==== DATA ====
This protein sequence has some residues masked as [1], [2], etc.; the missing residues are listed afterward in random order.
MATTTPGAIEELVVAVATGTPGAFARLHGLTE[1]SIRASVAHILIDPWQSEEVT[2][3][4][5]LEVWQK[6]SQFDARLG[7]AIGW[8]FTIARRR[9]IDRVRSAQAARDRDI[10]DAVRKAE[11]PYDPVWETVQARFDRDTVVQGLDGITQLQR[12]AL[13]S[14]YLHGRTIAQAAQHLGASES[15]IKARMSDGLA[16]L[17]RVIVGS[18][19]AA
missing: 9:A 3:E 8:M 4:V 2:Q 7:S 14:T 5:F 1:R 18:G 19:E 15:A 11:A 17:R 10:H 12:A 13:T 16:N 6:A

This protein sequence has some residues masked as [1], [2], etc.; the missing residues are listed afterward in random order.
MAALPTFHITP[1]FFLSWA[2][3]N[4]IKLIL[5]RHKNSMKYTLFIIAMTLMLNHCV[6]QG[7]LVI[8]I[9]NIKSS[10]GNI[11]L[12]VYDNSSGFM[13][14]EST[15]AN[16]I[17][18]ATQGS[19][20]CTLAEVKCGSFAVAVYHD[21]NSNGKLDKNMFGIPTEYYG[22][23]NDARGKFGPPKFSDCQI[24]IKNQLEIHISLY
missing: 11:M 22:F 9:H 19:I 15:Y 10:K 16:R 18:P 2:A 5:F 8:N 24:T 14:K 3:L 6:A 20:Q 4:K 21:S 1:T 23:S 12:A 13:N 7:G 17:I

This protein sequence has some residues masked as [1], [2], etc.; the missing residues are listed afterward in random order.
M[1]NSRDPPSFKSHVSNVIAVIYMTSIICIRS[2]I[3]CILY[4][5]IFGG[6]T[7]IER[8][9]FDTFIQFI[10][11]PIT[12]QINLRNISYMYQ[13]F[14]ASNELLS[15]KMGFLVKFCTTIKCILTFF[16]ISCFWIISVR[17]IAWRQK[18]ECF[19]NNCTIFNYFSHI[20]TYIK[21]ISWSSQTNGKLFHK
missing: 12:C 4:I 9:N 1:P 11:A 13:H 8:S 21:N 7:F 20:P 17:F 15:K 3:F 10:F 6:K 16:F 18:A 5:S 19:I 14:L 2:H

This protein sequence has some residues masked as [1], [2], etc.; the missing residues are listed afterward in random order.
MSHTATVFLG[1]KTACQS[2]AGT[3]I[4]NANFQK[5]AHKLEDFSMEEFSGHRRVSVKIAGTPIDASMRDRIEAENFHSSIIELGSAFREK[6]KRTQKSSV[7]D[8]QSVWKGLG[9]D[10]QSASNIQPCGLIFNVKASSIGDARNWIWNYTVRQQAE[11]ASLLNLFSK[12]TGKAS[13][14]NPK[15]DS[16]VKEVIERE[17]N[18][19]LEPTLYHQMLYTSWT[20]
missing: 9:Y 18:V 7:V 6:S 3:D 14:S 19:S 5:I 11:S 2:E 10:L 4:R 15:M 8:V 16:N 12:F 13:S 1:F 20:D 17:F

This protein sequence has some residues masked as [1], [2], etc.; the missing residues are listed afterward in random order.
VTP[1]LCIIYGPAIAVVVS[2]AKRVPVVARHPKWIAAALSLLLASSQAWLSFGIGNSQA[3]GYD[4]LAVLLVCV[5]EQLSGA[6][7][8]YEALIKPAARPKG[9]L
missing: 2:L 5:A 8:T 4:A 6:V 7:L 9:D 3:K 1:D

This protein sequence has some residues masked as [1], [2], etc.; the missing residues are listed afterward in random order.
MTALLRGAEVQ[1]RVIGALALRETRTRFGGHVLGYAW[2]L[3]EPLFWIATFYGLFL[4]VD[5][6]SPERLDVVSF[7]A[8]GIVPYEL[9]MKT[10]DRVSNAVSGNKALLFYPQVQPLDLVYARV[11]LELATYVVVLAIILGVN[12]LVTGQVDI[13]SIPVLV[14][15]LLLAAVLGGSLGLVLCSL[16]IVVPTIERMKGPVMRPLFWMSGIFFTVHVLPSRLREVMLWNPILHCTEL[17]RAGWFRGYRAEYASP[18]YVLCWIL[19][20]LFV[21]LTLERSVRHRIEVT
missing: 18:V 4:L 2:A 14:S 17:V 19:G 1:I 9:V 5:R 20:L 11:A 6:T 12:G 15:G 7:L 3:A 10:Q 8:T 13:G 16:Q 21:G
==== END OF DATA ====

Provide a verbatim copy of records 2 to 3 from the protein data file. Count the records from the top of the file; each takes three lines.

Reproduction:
This protein sequence has some residues masked as [1], [2], etc.; the missing residues are listed afterward in random order.
MAALPTFHITP[1]FFLSWA[2][3]N[4]IKLIL[5]RHKNSMKYTLFIIAMTLMLNHCV[6]QG[7]LVI[8]I[9]NIKSS[10]GNI[11]L[12]VYDNSSGFM[13][14]EST[15]AN[16]I[17][18]ATQGS[19][20]CTLAEVKCGSFAVAVYHD[21]NSNGKLDKNMFGIPTEYYG[22][23]NDARGKFGPPKFSDCQI[24]IKNQLEIHISLY
missing: 11:M 22:F 9:H 19:I 15:Y 10:K 16:R 18:P 2:A 5:F 8:N 24:T 14:K 3:L 6:A 20:Q 4:K 21:S 1:T 23:S 12:A 13:N 7:G 17:I

This protein sequence has some residues masked as [1], [2], etc.; the missing residues are listed afterward in random order.
M[1]NSRDPPSFKSHVSNVIAVIYMTSIICIRS[2]I[3]CILY[4][5]IFGG[6]T[7]IER[8][9]FDTFIQFI[10][11]PIT[12]QINLRNISYMYQ[13]F[14]ASNELLS[15]KMGFLVKFCTTIKCILTFF[16]ISCFWIISVR[17]IAWRQK[18]ECF[19]NNCTIFNYFSHI[20]TYIK[21]ISWSSQTNGKLFHK
missing: 12:C 4:I 9:N 1:P 11:A 13:H 8:S 21:N 7:F 20:P 17:F 15:K 3:F 10:F 6:K 16:F 18:A 5:S 19:I 14:L 2:H